After checking with Grounds Maintenance to make sure the trees are not sprayed, the farm crew set off Friday afternoon to experience the pleasures (and quizzical stares) of urban foraging. Over the course of an hour I talked to at least 15 curious passersby and still managed to bag more than 8 cups of fruit along York Street. The berries are delicious fresh, but can also be frozen or dried for later use. Try them in pies, muffins, scones, or by the handful on yogurt or ice cream. Serviceberries are also a great fruit to experiment with in jams because they thicken up nicely with their own naturally occurring pectin. This time I made two very simple jams to preserve the bounty: serviceberry-rhubarb and serviceberry-orange/lemon. To make your own: mash and simmer roughly equal parts of serviceberry and rhubarb, and a little less sugar, until it gets thick. Or: grate the rind of any citrus of your choice (we had half a lemon and an orange), grind the remaining pulp and add it to your mashed serviceberries, simmer until it thickens. You can add some spices if you like (try cinnamon, clove, cardamom, ginger, etc…) or just let the fruits speak for themselves.
So, next time you’re waiting for the shuttle on York Street, reach up and enjoy a tasty snack. Or, better yet, miss the bus and gather enough to take home and share.
If you’ve ever stepped on the Yale Farm, then you’ve met Daniel. He works closely with our student farm manager and our volunteers alike, making sure the Farm is beautiful and healthy. Today, Daniel welcomes our six summer farm interns.
As spring slips leisurely into summer, everything accelerates in the garden. Our perennial beds are exploding with vibrant blooms and busy insects, warm-season weeds are breaking dormancy to harass our early carrots and salad greens, and, most importantly, our new crop of summer interns embark today upon a season of labor and learning on the Yale Farm. With their arrival, we release the clutch and take off into the summer growing season. From day one, they will be learning by doing — clearing the hoophouses of early spring greens to plant tomatoes and grain, hilling potatoes, harvesting for market, propagating seedlings, and defending our urban acre from the weeds that never seem to rest. In addition to farm work, they will have a weekly seminar, field trips to local farms, and cooking lessons.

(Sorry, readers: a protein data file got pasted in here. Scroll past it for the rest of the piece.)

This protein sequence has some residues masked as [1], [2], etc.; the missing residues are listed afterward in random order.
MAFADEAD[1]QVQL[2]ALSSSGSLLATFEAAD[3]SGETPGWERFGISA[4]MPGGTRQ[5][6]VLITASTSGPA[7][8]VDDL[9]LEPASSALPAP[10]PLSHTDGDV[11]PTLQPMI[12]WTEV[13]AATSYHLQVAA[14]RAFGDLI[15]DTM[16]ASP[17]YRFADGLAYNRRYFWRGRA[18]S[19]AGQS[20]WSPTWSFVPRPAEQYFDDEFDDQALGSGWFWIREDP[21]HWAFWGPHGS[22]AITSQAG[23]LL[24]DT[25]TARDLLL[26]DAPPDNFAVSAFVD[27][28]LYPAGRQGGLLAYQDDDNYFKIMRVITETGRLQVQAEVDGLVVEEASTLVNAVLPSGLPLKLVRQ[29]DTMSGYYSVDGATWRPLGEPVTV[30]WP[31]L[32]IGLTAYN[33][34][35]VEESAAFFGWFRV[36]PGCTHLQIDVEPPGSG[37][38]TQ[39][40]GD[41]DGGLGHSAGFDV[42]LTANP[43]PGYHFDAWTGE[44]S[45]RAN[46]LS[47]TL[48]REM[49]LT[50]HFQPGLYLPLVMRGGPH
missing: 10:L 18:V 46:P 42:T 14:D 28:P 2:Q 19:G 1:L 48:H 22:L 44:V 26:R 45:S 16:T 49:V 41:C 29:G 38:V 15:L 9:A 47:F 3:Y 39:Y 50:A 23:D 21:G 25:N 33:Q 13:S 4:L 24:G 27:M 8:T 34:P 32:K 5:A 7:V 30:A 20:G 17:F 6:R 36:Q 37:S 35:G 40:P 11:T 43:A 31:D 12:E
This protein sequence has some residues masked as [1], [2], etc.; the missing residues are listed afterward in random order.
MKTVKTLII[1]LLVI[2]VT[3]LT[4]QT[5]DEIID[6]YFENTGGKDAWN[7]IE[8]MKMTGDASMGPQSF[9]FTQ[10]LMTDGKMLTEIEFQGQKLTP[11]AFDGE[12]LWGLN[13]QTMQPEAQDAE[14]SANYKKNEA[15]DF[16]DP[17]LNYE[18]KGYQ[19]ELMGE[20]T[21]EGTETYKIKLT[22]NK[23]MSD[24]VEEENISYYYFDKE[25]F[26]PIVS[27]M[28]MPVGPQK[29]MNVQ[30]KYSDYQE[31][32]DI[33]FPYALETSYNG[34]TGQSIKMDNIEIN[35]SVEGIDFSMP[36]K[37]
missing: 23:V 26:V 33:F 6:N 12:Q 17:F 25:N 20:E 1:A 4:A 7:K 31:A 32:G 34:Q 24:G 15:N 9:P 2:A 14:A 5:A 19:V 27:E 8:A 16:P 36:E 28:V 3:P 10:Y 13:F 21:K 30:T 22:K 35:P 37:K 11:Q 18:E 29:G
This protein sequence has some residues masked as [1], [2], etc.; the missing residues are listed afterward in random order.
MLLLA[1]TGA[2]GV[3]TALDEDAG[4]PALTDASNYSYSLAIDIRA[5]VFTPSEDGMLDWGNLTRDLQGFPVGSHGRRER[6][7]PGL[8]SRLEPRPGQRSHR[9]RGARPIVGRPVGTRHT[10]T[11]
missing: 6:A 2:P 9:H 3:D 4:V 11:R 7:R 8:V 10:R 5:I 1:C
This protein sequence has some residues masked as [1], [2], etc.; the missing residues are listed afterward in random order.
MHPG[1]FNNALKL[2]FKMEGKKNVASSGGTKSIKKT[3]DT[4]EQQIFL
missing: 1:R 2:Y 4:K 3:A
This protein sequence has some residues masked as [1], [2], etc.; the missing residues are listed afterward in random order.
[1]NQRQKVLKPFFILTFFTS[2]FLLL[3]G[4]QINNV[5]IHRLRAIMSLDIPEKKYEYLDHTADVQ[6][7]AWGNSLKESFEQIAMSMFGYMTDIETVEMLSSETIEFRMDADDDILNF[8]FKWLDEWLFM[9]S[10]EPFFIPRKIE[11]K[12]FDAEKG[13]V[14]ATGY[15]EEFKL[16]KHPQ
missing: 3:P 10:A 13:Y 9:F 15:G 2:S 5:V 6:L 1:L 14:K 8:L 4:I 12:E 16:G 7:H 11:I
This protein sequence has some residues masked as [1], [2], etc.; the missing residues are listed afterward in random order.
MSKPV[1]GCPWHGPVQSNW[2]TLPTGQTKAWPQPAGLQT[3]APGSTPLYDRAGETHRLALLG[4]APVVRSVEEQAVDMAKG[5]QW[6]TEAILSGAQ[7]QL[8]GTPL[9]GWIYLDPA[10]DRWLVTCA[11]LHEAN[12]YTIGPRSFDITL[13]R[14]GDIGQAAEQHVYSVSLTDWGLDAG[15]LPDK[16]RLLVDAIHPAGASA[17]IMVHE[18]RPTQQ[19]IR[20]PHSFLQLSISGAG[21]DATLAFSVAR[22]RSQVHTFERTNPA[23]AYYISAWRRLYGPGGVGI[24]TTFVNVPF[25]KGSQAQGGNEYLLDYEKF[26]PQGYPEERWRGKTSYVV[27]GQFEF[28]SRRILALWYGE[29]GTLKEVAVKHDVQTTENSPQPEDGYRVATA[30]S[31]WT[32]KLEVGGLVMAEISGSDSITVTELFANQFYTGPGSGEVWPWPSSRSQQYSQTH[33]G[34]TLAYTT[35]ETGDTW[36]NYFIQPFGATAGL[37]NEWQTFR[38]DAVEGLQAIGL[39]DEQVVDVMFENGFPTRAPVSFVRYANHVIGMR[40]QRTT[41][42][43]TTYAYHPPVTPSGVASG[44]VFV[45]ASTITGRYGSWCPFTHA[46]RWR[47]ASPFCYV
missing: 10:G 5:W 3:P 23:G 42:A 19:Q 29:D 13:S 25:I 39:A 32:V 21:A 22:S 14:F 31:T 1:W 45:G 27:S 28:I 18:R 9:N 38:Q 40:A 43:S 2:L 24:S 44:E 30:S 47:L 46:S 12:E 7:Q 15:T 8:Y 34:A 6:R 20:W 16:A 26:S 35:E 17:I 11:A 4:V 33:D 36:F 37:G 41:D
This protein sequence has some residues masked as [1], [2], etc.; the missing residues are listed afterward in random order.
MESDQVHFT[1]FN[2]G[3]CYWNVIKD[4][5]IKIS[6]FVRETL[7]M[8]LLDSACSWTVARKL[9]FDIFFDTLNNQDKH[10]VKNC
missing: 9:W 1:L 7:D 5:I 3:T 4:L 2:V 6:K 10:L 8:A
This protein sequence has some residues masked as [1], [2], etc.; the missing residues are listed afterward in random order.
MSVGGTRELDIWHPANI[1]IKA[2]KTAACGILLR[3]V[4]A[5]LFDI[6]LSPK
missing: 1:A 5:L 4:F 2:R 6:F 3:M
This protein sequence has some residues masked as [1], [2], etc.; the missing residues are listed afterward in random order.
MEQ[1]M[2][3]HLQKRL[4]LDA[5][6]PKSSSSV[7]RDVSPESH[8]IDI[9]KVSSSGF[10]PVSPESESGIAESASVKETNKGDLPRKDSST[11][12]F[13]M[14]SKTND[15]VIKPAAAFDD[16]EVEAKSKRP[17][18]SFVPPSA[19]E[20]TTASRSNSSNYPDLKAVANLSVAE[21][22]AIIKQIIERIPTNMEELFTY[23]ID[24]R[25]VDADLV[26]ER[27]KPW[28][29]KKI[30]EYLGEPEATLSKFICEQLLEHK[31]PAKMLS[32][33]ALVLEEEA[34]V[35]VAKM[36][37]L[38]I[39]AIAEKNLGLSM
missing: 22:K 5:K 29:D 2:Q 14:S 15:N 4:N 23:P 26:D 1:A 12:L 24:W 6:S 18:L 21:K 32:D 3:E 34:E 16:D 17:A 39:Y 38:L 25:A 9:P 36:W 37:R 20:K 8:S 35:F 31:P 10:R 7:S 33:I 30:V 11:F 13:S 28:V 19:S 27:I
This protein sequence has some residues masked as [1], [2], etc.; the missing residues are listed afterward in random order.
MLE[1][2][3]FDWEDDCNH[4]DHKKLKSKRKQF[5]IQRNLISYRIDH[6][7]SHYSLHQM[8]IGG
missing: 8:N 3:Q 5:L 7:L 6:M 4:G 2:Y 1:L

We will be taking a break from volunteer workdays while the new interns get settled in, but starting June 17th, we encourage you all to join us for our summer drop-in volunteer days anytime between 9:00 am–4:00 pm on Thursdays and Fridays. If weekdays don’t work for your schedule — please come visit us at the Wooster Square Farmers’ Market on Saturdays 9:00 am–1:00 pm, or join us Sunday, June 20, for our next Community Farm Day.
Also, for those of you with gardens at home, we will be giving away extra seedlings this Friday from 11:00 am–4:00 pm under the pavilion at the farm. There will be tomatoes, squash, cucumber, herbs, lettuce, flowers, and more…
Hope to see you on the farm!
It was just two weeks ago that we finally celebrated the Third Annual Jack Hitt Annual Last Day of Classes Pig Roast at the Yale Farm — it feels like much longer! In celebration of a year of learning about food as a community, over 500 visitors came to the farm to help shape plant beds for the summer season, to hear some great music, and not least, to eat delicious sustainable treats! We served cornbread, collard greens, coleslaw, black-eyed peas, and pecan pie in addition to pulled pork, all cooked by YSFP student interns and their friends.
In case you missed out, please click below to view a slideshow of the day’s events!
And if you ever wanted to know what it’s like to cook 60 pounds of beans and 180 pounds of pork, here’s a breakdown of the preparations for the Pig Roast from Margaret and I — it was quite an undertaking!
The Pig-Roaster’s View – Nozlee Samadzadeh:
Though the sustainable food movement often encourages folks to eat less meat, when we do indulge, we make sure to purchase from a local farmer we believe in and eat the whole animal. In that light, our annual Pig Roast is as much about coming together to celebrate the end of classes as it is to remind us of the benefits of snout-to-tail eating.
For the first time, this year we roasted two pigs! Both pigs, one 60 lb and one 120 lb, came from Four Mile River Farm in nearby Old Lyme, CT where they were fed on grain and raised organically. Have you ever seen a whole pig, split from neck to tail? It’s impressive. With everything set up under our Pavilion, I started a fire in the pizza oven to get a few logs ready and the pigs were in the smoker and ready to go at about 8:00 pm. We added charcoal and logs to the pigs, lying on their backs side by side, and waited for the temperature in the smoker to reach about 220°F. The pigs were regularly marinated with a “mop” (a marinade) of apple cider vinegar, sugar, cayenne pepper, and lemon juice at the recommendation of Jack Hitt. (It’s called a mop that because of the tool traditionally used to apply it, but we just used a rag!)